Is email marketing worth it for your organization?

No matter who you ask, they’re going to have a different opinion on email marketing; it’s effective, it’s powerful, it’s cost-efficient, or it’s spammy, it’s annoying, it’s useless. But what are the facts? Is email marketing a useful strategy when it comes to generating tangible conversions? Or is it a waste of your organization’s energy destined to end up in the “spam” folder?  

In this issue of The Pulse, we investigate.  

Why use email marketing? 

Email, across all platforms, has about four billion daily users, and that number is constantly on the rise. Email marketing makes use of a platform people are comfortable with, ensuring the message you’re trying to get out there is both received and understood.  

Not only is email marketing an incredibly cost-effective alternative to traditional advertising methods because it makes use of traditionally free features, but it also has advantages over other digital marketing tactics. These include: 

  • Direct communication with your target audience.  
  • Specific messaging based on various customer criteria. 
  • Measurable results such as open rates, click-through rates, conversion rates, etc. 
  • Automation potential. 
  • Nearly limitless reach.  
  • Mobile and desktop-friendly delivery. 
  • Relevancy with both B2C and B2B markets.  

On top of this, 55% of consumers say email is their preferred digital channel for business communication. With all these advantages, low implementation cost, and minimal risk, why wouldn’t organizations take advantage of email marketing? 

As previously mentioned, the low barrier to entry for email marketing has caused it to become widely adopted, creating oversaturated customer inboxes at the same time. This has defamed its reputation slightly, making these efforts more likely to end up in spam folders, unread, once implemented.  

Key Stats to Consider. 

If you’re unsure of the benefits of email marketing, compared to the risk of your brand being associated with spam, here are some of the facts about this method.  

People do read them, at least at first: 

  • Welcome emails have a 91.43% open rate. 
  • New subscribers to email marketing are most engaged in the first forty-eight hours. 

They do convert: 

  • In 2023, on average, brands made $36 for every U.S. dollar they spent on email marketing. 
  • 34% of consumers are more likely to make a purchase based on email marketing, versus other methods.  
  • This number increases to 67% when the email includes a coupon or discount.  

Marketing emails serve many purposes. Cart abandonment emails, for example, tend to be quite effective for brands with e-commerce capabilities. They’re not just for large brands, either. In fact, 64% of small businesses use email marketing to reach customers.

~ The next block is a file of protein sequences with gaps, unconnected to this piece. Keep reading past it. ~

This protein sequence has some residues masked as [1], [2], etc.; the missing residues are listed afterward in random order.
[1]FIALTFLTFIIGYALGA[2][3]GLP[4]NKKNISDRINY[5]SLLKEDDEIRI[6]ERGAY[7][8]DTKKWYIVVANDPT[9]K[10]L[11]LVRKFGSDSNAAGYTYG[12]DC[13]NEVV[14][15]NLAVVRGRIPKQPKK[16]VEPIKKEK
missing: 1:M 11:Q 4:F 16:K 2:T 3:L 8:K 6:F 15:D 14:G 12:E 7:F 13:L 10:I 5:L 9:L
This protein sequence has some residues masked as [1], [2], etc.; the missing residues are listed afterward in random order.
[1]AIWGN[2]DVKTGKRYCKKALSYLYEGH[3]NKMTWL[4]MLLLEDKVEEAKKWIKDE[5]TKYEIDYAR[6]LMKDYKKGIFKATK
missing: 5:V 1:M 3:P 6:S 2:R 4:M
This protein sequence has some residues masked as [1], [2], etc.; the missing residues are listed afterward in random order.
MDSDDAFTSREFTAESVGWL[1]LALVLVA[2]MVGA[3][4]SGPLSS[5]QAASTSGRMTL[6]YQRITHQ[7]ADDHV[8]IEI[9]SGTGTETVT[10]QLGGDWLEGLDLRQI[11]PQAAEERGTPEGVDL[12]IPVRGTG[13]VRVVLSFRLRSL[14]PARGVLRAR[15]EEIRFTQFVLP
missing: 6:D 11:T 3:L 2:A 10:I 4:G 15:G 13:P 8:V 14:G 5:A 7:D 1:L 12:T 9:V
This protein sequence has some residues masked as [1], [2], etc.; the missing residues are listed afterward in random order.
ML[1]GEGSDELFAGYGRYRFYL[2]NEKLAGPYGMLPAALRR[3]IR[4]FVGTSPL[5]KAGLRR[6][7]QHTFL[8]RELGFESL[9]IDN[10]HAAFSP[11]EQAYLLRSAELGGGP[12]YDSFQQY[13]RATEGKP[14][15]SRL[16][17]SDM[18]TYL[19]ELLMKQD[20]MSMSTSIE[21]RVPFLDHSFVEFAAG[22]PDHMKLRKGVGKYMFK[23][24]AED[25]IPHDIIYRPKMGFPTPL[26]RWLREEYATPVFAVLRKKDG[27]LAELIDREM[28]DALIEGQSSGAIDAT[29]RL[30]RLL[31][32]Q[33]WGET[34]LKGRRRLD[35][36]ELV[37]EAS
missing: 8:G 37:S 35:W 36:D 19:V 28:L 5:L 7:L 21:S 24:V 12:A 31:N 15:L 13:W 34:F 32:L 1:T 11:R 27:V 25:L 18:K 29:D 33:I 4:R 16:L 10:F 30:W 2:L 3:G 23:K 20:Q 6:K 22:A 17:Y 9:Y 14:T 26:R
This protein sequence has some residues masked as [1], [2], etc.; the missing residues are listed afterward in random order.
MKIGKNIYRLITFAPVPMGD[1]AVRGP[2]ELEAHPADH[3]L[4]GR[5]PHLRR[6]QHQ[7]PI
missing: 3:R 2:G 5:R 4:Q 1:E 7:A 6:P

Other businesses are increasing their use of email marketing.  

If your audience isn’t opening emails from you, they’re opening them from your competitors. With 37% of brands increasing their email marketing budget, this strategy is clearly not going anywhere. Likewise, the majority of marketers have seen an increase in email engagement over the past year.  

Avoiding being seen as spam.  

If you think email marketing might be a viable option for your organization but are worried about being – or have historically been – seen as spammy, there are common mistakes you can avoid. Email marketing can sometimes come across as spammy for several reasons: 

  • Overly promotional content with no other value to the receiver. 
  • Poorly targeted campaigns.  
  • Too-frequent scheduling, bombarding the receiver.  
  • Misleading subject lines. 
  • Poor opt-in/opt-out options. 
  • Unprofessional design.  
  • Lack of mobile compatibility.  

Some best practices to keep in mind include: 

  • Personalize your efforts – emails with personalized subject lines are 26% more likely to be opened and 10% more likely to convert.  
  • Establish the value of your email campaign as immediately as possible – consumers’ attention spans are limited.  
  • Send emails during regular business hours to increase the likelihood of them being opened rather than deleted in the receiver’s inbox.  
  • Develop a sending cadence that works for your target audience that won’t feel overwhelming or disruptive.  

In conclusion… 

Email marketing is an incredibly effective platform for informing your customers and target audience of new information and deals, as well as strengthening brand awareness and loyalty. However, many see it as spammy. Implementing best practices can convert to sales when handled with care.